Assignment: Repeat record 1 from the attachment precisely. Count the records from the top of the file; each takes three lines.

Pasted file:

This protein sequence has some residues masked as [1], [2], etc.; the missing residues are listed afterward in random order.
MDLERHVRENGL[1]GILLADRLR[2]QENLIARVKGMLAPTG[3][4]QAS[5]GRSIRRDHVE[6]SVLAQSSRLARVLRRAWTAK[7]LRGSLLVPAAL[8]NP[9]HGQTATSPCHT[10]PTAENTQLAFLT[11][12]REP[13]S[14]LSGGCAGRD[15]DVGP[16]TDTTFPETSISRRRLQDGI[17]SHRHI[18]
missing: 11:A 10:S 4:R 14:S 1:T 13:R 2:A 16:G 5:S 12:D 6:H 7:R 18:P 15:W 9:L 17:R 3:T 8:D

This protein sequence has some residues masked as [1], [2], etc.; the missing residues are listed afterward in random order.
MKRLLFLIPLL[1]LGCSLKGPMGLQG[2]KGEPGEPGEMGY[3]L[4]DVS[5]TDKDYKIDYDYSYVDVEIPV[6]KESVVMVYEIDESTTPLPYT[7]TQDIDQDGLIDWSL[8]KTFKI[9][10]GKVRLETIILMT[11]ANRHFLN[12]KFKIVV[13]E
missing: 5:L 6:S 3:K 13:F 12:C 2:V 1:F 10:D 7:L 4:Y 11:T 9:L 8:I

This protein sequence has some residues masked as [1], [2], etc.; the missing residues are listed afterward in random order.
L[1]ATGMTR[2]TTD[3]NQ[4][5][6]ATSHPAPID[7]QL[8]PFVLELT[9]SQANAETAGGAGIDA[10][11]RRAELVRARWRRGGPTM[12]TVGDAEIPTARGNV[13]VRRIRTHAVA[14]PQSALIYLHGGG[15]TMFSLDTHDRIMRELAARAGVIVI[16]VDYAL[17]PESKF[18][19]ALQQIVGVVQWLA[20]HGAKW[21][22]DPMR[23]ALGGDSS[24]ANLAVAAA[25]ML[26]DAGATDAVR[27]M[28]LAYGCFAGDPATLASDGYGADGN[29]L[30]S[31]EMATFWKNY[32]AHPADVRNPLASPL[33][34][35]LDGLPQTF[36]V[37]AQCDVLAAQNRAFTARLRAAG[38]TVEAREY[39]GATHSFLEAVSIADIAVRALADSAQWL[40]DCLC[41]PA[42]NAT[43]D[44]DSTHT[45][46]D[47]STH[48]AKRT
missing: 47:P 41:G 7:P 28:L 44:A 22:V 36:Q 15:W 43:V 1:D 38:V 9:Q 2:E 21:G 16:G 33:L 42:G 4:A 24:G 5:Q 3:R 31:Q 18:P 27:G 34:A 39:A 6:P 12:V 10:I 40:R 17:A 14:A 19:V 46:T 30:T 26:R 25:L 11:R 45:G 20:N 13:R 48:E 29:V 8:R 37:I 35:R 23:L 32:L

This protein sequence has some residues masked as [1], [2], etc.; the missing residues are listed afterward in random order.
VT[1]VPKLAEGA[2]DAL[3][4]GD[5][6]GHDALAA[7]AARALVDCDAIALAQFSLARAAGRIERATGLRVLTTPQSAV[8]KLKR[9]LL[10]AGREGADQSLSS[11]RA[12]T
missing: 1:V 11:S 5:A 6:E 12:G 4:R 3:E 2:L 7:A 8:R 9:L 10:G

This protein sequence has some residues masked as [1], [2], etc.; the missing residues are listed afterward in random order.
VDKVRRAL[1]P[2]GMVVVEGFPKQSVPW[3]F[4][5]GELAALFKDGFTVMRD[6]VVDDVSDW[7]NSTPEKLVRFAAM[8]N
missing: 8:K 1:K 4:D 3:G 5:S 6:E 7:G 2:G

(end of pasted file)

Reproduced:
This protein sequence has some residues masked as [1], [2], etc.; the missing residues are listed afterward in random order.
MDLERHVRENGL[1]GILLADRLR[2]QENLIARVKGMLAPTG[3][4]QAS[5]GRSIRRDHVE[6]SVLAQSSRLARVLRRAWTAK[7]LRGSLLVPAAL[8]NP[9]HGQTATSPCHT[10]PTAENTQLAFLT[11][12]REP[13]S[14]LSGGCAGRD[15]DVGP[16]TDTTFPETSISRRRLQDGI[17]SHRHI[18]
missing: 11:A 10:S 4:R 14:S 1:T 13:R 2:A 16:G 5:S 12:D 6:H 7:R 18:P 15:W 9:L 17:R 3:T 8:D